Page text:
I live in New England where it stays cold until the end of the spring season. So I know my sprinters, jumpers and hurdlers will be practicing and competing in the cold, wind and snow. Since using distance runs, long/slow intervals and other methods of high volume, low intensity training do not prepare speed/power athletes for success, how can we approach cold weather training in a way that addresses our athletes’ needs without compromising intensity or increasing the potential for injuries?
Here are three ideas to consider:
1. Spend more time warming up.
Treat the warm up as the start of the workout, not the activity which precedes it. Your athletes must develop a similar mindset.
Everything we do in practice ties into the overall of theme of that day’s training. If we are working on acceleration, all the ‘activities’ (i.e. the warm up) that precede the ‘workout’ (the sets and reps on the track/runway) relate directly to the mechanics and posture required to have an effective cold weather training session.
After addressing administrative issues as a team, all of our practices begin with a compatible and complementary dynamic warm up. Generally speaking, our ‘warm up’ takes approximately 30 minutes to complete, sometimes longer. The activities progress from slow to fast, simple to complex, general to specific.
Many coaches fear high intensity activities in cold weather training for fear of pulls and strains, especially with sprinters, hurdlers and jumpers. And this is certainly a valid concern.
However, here is what Texas A&M Sprints Coach Vince Anderson told me this past summer when I asked him how to address this very topic:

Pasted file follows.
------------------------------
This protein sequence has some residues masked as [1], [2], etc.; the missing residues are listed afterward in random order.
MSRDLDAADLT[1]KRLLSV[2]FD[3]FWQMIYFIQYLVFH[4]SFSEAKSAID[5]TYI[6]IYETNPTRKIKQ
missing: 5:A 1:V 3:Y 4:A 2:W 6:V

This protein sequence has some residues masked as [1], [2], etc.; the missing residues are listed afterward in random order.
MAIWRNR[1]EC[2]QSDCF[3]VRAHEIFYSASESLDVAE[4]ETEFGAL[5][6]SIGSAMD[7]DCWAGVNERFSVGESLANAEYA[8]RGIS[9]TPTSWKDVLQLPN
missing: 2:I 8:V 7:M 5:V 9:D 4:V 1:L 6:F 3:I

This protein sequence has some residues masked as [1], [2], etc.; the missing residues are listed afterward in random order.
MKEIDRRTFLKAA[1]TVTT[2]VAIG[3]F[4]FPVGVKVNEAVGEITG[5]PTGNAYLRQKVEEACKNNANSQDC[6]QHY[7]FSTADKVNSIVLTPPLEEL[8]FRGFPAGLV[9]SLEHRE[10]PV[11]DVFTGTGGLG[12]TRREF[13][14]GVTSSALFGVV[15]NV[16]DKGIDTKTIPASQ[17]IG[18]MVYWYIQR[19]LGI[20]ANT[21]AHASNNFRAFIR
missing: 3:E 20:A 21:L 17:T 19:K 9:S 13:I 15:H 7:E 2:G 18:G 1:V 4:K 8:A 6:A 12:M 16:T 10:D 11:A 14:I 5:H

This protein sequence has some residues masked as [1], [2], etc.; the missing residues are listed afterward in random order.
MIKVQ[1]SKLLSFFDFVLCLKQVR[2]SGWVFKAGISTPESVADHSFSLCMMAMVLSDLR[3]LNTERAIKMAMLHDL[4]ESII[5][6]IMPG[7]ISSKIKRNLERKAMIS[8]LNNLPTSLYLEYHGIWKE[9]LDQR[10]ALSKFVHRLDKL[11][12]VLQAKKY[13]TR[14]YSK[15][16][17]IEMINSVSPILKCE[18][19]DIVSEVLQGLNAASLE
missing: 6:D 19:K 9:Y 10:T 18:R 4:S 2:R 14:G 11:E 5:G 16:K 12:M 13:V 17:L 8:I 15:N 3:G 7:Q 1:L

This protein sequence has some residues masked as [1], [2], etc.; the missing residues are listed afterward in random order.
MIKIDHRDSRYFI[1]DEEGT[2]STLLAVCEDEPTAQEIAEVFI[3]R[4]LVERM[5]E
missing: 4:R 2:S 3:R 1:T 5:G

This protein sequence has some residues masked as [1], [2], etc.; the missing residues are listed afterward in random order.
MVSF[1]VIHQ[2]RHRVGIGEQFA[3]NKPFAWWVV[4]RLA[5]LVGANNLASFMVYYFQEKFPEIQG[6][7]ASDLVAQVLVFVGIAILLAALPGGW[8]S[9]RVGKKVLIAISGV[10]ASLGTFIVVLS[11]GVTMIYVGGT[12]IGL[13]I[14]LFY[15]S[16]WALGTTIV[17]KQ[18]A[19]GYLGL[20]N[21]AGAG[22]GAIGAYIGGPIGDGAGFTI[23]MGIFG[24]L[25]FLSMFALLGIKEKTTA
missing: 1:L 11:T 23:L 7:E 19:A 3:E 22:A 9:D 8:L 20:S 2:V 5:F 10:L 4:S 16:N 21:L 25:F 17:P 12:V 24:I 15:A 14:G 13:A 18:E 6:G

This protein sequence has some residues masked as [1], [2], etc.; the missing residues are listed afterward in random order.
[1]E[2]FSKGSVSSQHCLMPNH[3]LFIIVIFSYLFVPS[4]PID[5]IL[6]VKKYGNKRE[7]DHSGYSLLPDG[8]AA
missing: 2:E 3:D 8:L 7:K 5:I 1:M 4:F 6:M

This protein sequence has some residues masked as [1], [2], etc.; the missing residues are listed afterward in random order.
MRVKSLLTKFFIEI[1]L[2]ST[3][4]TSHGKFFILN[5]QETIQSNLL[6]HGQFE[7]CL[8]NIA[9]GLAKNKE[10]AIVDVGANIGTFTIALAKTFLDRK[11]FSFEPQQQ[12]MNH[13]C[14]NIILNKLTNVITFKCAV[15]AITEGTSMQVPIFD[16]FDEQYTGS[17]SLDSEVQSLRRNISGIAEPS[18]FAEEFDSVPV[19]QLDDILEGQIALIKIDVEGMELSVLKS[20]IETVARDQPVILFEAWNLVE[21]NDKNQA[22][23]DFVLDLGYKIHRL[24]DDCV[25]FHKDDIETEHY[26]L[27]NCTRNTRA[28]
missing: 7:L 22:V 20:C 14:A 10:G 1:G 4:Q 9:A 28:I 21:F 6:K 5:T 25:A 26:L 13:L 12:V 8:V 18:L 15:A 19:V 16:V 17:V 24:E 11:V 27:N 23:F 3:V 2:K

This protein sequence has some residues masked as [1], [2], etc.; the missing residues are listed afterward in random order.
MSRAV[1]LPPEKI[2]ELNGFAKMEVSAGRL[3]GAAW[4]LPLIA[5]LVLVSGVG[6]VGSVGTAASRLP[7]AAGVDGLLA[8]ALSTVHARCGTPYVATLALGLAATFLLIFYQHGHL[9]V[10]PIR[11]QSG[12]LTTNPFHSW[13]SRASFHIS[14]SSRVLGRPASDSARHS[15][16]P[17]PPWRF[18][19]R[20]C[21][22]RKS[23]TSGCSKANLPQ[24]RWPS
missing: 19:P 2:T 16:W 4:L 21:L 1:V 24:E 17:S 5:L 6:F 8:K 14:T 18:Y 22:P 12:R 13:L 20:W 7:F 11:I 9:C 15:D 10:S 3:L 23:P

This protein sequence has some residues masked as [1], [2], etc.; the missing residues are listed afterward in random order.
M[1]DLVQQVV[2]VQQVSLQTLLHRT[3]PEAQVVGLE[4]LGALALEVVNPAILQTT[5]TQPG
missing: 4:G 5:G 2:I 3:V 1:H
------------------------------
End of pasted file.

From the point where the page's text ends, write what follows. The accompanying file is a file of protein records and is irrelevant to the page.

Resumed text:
“There are three reasons athletes pull muscles, especially in cold weather training. One, insufficient warm up. The warm up is not long enough and does not properly build up to the intensities required to complete the workout. Athletes get injured not because of the cold, but because the coach has not properly prepared them for the demands of the workout.”
Simply put, we, as coaches, must spend more time and effort designing and implementing specific warm up routines. If we do, there is no reason our athletes can not engage in intense, technical activities even in cold weather.
Want my plan for Week 1 of your season? Read “Track Season 2012: Week 1 of 13”
While beyond the scope of this article, here are the other two reasons athletes get injured:
Improper hydration – Athletes simply don’t drink enough water. Instruct your athletes to try to drink one gallon of water every day.
Poor mechanics – Sprinting and hurdling are highly technical skills. If coaches do not specifically and consistently teach and cue proper mechanics, athletes will place great strain on muscles, joints and tendons. Inevitably, an injury will occur.
2. Reduce the rest intervals.
Rule of thumb when doing any type of speed development (full intensity runs of up to 8 seconds in duration) is one minute of rest for every 10 meters run. If the workout is 5×50 meters, 5 minutes of rest is required between each repetition. Coaches with a distance background may recoil in horror at the idea of resting upwards of 5 minutes between 50m sprints, but faster top speeds cannot be developed without this type of recovery. (Rest should be active, that is, athletes should keep walking/moving during their rest. This is not a time to sneak ‘conditioning’ in as the coach should be using this rest interval to give feedback and direction on how to improve posture and mechanics on the next rep.)
For longer speed endurance and special endurance runs, rest periods generally range from 8-15 minutes between each repetition.